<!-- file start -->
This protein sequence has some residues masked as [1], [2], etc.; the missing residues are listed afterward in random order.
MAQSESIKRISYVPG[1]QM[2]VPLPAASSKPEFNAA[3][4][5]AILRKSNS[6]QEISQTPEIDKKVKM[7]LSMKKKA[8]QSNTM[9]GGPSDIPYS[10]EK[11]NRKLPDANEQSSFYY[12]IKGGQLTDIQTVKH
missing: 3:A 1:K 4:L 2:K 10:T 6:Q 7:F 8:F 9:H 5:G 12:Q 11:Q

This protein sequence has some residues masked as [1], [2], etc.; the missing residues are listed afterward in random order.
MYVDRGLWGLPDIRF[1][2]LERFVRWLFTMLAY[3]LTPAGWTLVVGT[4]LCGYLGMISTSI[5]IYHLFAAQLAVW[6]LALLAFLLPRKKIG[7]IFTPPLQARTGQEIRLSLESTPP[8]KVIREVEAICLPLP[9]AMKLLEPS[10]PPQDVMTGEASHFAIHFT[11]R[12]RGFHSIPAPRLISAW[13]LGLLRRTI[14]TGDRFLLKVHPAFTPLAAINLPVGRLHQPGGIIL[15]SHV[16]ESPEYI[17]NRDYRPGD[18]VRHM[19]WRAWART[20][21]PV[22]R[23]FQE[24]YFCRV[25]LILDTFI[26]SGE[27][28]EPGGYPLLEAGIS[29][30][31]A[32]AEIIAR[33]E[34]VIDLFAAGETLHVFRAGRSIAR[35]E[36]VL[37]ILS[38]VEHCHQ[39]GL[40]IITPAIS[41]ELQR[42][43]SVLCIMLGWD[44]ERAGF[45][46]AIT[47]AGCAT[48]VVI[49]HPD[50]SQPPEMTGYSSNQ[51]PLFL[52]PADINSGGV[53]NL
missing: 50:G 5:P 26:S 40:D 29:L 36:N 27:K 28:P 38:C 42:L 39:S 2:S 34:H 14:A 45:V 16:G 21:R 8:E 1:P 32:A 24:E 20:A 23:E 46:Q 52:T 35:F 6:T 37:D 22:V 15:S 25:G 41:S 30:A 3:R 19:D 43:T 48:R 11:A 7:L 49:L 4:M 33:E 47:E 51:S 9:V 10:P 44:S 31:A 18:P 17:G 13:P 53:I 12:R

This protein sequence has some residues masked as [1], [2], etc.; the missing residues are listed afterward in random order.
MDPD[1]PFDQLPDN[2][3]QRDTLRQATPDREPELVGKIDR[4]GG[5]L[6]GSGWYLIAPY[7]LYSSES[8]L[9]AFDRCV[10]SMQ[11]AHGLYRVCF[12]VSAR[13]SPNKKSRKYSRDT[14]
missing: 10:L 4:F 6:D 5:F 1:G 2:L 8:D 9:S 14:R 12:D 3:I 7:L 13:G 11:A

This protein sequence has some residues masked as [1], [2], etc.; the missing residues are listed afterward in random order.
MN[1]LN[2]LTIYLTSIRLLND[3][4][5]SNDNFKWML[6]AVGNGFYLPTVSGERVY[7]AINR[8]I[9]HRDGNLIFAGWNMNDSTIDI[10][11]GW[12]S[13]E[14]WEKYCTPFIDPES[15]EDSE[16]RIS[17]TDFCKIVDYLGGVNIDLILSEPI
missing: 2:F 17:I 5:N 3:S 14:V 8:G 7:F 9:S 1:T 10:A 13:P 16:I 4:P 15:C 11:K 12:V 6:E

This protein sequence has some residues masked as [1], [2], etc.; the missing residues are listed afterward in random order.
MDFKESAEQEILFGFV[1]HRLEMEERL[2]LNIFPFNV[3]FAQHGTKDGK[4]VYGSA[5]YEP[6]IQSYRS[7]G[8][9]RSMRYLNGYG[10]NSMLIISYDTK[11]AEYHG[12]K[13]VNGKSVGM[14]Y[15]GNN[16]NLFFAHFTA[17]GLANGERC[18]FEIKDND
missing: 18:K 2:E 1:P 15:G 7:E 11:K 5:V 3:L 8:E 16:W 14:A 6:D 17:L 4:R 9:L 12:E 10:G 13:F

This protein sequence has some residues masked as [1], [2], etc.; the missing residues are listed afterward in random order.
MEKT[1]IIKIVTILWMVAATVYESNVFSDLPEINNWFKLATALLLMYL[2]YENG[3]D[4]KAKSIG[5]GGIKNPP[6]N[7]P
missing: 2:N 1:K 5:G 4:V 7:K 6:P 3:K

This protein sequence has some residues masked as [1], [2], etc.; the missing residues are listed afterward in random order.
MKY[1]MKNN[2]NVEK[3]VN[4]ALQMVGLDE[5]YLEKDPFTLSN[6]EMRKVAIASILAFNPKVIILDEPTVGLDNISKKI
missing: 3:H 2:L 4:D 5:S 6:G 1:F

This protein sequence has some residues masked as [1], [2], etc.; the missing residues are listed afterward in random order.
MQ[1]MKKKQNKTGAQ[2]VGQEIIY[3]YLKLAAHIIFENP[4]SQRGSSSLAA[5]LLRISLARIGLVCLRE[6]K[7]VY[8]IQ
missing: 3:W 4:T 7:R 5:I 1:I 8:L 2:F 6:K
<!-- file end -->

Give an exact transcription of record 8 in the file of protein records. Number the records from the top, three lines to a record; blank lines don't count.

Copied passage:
This protein sequence has some residues masked as [1], [2], etc.; the missing residues are listed afterward in random order.
MQ[1]MKKKQNKTGAQ[2]VGQEIIY[3]YLKLAAHIIFENP[4]SQRGSSSLAA[5]LLRISLARIGLVCLRE[6]K[7]VY[8]IQ
missing: 3:W 4:T 7:R 5:I 1:I 8:L 2:F 6:K